SINGAPORE (BLOOMBERG, REUTERS) - Fears about the economic toll of China’s strict Covid-19-zero policy intensified on Monday (April 25), as news that lockdowns were spreading to Beijing sent stocks, commodities and the renminbi tumbling.
The blue-chip CSI300 index fell 4.9 per cent to a two-year while the Shanghai Composite Index plunged 5.1 per cent to below the key 3,000-point level, a psychological comfort zone for Chinese investors. Gary Ng, Asia Pacific economist at Natixis, said this may trigger further sell-offs if no strong policy announcement is made in the next few days.
Both indexes have erased all gains made since Vice Premier Liu He’s pledge on March 16 to support the economy and financial markets.
Hong Kong’s Hang Seng Index tumbled 3.7 per cent.
The onshore renmimbi fell to its weakest in a year on concerns about rising capital outflows, and oil sank below US$100 on worries over Chinese demand.
Japan’s Nikkei index closed down 1.9 per cent, while South Korea’s Kospi dropped 1.8 per cent.
Singapore’s Straits Times Index fared better on reopening cheer and closed down 0.6 per cent.
A Covid flare-up that shut down much of Shanghai appeared to worsen over the weekend after China ordered mandatory tests in a district of Beijing and locked down some areas of the capital. The news echoed around global markets, with stocks and equity futures under pressure and havens like the US dollar and Treasuries gaining.
There are concerns about the Covid-19 situation in Beijing "evolving into what happened in Shanghai", which hampers the economy, said Mr Kevin Li, portfolio manager at GF Asset Management (Hong Kong).
Traders are baulking at the potential impact of coronavirus restrictions on growth in the world’s second-largest economy, which was already showing signs of slowing down thanks to a property crisis and increased regulation. The growth fears come amid China’s widening policy divergence with the United States, which has led to foreign outflows and weighed on the renminbi.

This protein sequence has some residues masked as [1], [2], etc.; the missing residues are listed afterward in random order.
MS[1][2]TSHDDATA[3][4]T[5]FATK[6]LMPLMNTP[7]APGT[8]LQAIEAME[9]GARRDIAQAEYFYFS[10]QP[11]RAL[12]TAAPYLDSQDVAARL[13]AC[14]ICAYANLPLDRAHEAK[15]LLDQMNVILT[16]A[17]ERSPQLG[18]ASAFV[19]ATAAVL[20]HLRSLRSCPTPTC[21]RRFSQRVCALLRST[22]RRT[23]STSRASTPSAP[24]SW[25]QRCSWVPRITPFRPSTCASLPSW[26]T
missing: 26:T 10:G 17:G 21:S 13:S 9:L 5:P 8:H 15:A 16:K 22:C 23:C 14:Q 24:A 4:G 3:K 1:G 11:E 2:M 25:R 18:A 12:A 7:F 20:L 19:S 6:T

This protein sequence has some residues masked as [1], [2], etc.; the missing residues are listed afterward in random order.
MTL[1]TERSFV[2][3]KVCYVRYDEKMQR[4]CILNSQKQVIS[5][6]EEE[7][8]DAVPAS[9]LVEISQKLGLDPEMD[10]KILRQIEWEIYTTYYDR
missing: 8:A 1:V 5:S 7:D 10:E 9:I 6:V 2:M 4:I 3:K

Global investor nerves were already frayed after traders bolstered bets on a more aggressive pace of rate increases from the Federal Reserve and European Central Bank late last week.
The Covid-19 situation is putting the country into “the darkest moment in economic terms”, said Ms Junheng Li, founder and chief executive of JL Warren Capital.
Wary and weary
The renewed selling comes as investors grow weary about a lack of follow-through on policy promises last month to shore up growth and stabilise markets. Markets shrugged off Friday’s latest policy vow from the People’s Bank of China to ensure stability, which repeated commentary seen in the past month.
Analysts have started downgrading economic growth forecasts for this year below the government’s 5.5 per cent target given the extent of the lockdowns, after a number of manufacturers and carmakers highlighted supply chain disruptions.
China’s strict adherence to Covid-19-zero is also sweeping through commodity markets, with the nation heading for the largest oil demand shock since the early days of the pandemic.
Meanwhile, iron ore tumbled almost 12 per cent in Singapore before paring around half of the drop.
“The sharp price fall is mainly due to the burgeoning Covid-19 impact,” said research director Chen Wen Guang of Lange Steel Information Research Centre, an industry group in Beijing. “(With) lots of areas affected, people are beginning to worry about demand.”